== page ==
One reason ducted fans are considered to be inefficient for models is how the vast majority of model ducted fans look when taking off. As mentioned, they are like a car stuck in high gear trying to get going after the light changes. They are inefficient in one of the most important parts of the envelope. When you want acceleration, you don't usually reduce diameter as drastically to what most DFs have.

Sport_Pilot 02-09-2010 09:18 AM

RE: Why are ducted fans considered so inefficient?
 
Quote:

Those are actually high bypass jet engines. Quite a bit different animals.
They are differant because they are made for high speed at high altitude. Otherwise they are a turbine powered ducted fan with jet assist from the engine exhaust.

Lnewqban 02-09-2010 11:35 AM

RE: Why are ducted fans considered so inefficient?
 
sheik480,

What do you mean by "so inefficient"?

What are you comparing the efficience with?

The explanation of your post seems to match a high pitch propeller.

sheik480 02-09-2010 08:48 PM

RE: Why are ducted fans considered so inefficient?
 

Quote:

ORIGINAL: LNEWQBAN

sheik480,

What do you mean by ''so inefficient''?

What are you comparing the efficience with?

The explanation of your post seems to match a high pitch propeller.
So inefficient as in often being quoted as half as much thrust for watts consumed.

BMatthews 02-09-2010 09:00 PM

RE: Why are ducted fans considered so inefficient?
 
A big factor in ducted fans is the issues with the ducts leading to the fan inlet. There's skin losses that occur that are reynolds number related. This skin effect scales highly differently from our size to full size. In effect OUR ducts appear a lot smaller than they are to the airflow where on full sized stuff the duct suffers very little loss in effective area. This issue is why a lot of the old ducted fan designs used huge non scale inlet ducts and why many scale models use cheater holes in the belly in order to reduce the pressure drop at the fan inlet. Only the bigger non scale model inlets may actually provide a slight pressure boost at the inlet compared to atmospheric pressure.

I've often thought that if we could have two stage EDF's where one motor was running a lower pitch fan and served more to get the air accelerated and present it at the optimum speed for the separately powered second stage that we'd really get something. But to make it work this concept or any concept work requires careful inlet duct design. Outlet ducting isn't so bad. It should be tapered to help increase the exit speed of the air but not so tapered as to generate a back pressure of any significance or you risk slowing the airflow through the entire system. Mucho testing would be needed to find the optimum setup.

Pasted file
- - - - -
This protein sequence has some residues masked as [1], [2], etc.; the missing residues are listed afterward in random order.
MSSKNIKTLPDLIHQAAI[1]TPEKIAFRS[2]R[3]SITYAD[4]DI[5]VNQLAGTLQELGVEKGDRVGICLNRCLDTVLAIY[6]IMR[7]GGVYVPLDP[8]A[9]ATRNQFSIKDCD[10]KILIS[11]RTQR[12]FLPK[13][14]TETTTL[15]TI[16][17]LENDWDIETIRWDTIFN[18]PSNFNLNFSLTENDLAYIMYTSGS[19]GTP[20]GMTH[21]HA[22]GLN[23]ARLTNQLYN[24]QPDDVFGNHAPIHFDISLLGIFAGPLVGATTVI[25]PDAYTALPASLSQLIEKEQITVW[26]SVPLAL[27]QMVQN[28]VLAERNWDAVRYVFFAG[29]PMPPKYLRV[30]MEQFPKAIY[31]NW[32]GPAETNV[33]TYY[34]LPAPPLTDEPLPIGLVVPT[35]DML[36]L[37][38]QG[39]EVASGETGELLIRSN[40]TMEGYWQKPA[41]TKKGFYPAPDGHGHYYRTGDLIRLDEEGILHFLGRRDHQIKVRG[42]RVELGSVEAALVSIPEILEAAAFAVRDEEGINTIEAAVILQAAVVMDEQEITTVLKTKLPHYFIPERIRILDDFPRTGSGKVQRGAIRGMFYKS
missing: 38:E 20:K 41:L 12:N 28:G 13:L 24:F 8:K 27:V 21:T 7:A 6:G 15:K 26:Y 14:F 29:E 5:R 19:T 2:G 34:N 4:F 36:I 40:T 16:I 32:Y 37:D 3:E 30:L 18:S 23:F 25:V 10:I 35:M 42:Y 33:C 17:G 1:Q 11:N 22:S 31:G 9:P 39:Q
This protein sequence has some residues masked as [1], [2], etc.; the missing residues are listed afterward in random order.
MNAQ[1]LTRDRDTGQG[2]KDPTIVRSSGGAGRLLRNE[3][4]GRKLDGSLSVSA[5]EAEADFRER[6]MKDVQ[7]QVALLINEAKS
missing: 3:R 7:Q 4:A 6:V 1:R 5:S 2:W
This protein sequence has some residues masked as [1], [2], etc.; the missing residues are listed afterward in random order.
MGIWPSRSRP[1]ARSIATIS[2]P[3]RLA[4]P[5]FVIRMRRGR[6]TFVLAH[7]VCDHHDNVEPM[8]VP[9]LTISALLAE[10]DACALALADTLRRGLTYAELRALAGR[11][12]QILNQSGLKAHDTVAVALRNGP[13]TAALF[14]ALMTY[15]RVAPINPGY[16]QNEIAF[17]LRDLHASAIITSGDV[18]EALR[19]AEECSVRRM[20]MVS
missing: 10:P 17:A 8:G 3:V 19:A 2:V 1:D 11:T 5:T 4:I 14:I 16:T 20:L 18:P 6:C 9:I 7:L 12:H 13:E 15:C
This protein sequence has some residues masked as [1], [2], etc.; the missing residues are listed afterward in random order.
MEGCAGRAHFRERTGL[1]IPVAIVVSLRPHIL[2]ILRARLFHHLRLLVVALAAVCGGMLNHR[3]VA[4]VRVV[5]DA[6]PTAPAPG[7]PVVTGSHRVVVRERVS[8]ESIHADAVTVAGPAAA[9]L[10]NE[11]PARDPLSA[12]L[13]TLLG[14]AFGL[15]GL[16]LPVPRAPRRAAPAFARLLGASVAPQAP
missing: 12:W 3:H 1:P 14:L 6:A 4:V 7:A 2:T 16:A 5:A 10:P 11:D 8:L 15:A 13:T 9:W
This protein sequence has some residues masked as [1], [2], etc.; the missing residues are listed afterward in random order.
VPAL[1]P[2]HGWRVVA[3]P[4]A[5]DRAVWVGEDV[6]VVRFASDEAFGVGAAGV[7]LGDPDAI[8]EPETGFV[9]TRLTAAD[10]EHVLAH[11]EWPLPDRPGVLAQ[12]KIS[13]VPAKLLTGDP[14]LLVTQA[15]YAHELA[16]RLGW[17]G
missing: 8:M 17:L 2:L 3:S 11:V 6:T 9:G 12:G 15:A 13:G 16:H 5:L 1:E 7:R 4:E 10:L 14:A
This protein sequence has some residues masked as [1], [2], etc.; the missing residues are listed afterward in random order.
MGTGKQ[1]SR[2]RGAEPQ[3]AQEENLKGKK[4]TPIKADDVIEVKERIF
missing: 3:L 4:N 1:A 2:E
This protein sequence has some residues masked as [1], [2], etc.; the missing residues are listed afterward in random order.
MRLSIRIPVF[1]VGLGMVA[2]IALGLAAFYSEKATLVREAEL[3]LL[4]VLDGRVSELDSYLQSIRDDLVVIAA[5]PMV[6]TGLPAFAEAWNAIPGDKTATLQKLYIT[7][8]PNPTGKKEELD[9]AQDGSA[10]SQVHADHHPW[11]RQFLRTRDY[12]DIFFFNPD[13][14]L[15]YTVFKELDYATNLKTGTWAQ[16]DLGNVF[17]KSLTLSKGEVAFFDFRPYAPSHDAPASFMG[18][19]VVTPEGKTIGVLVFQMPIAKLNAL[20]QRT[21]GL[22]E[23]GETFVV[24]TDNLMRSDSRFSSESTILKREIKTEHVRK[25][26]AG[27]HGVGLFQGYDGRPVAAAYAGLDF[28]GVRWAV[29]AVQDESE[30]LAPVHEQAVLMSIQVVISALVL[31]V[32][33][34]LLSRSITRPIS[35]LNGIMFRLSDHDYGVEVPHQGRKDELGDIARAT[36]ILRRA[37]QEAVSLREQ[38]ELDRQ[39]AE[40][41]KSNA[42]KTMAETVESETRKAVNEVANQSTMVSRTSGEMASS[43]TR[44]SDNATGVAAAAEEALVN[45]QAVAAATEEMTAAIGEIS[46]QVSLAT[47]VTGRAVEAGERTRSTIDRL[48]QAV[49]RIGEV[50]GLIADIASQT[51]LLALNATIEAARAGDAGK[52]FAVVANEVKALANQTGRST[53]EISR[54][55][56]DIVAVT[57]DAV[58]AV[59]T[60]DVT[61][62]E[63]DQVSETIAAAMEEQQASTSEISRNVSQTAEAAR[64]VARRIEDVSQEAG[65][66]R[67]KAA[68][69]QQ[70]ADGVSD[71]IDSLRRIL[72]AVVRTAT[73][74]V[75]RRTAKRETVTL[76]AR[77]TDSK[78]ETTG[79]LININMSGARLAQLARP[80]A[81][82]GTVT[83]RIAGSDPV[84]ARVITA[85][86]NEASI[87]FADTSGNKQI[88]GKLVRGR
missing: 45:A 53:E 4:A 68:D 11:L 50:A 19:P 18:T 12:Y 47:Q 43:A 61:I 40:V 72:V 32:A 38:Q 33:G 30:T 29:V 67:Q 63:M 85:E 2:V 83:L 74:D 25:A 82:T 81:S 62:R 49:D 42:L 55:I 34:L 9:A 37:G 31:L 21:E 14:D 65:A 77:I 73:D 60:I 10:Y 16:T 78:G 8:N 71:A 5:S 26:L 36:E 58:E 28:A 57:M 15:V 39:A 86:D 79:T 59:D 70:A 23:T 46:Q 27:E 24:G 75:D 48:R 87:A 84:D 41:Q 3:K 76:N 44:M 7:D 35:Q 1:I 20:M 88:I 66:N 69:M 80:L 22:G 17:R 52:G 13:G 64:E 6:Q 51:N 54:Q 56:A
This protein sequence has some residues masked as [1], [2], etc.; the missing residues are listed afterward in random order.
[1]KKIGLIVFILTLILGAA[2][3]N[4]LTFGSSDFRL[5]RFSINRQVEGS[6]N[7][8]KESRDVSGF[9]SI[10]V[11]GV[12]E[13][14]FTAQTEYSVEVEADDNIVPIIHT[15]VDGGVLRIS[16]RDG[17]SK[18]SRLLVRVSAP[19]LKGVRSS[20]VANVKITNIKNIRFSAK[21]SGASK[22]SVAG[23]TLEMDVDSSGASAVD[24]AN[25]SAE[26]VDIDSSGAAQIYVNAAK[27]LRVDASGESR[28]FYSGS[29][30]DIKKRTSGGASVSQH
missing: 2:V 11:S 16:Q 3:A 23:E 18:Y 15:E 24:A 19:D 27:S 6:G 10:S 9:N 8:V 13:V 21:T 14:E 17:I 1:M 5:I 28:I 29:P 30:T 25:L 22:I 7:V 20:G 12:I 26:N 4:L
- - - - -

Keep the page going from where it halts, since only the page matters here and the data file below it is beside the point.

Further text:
nmking09 02-10-2010 12:41 AM

RE: Why are ducted fans considered so inefficient?
 
Tip losses on props are very minimal, once you get past 8K rpm. Shrouding is very effective at increasing efficiency at low RPM's 1-5K. It makes a lot of sense too, you have to give the air time to begin span-wise flow before you need a shroud.

Because our stuff usually runs at 10-15k RPM we really can't take advantage of ducting. Now, when you start talking about turbines and bypass that is a whole new can of worms. You can't even come close to equating a EDF to a turbine, physics is completely different.

victorzamora 02-10-2010 09:22 AM

RE: Why are ducted fans considered so inefficient?
 
Yeah, I guess I didn't really take into account the incredible speed that our EDF's turn at.

However, I do think that the 2-stage EDF might be something to more seriously look into. I wonder if there's a free program to simulate such a thing for calculations and testing.

HighPlains 02-10-2010 10:37 AM

RE: Why are ducted fans considered so inefficient?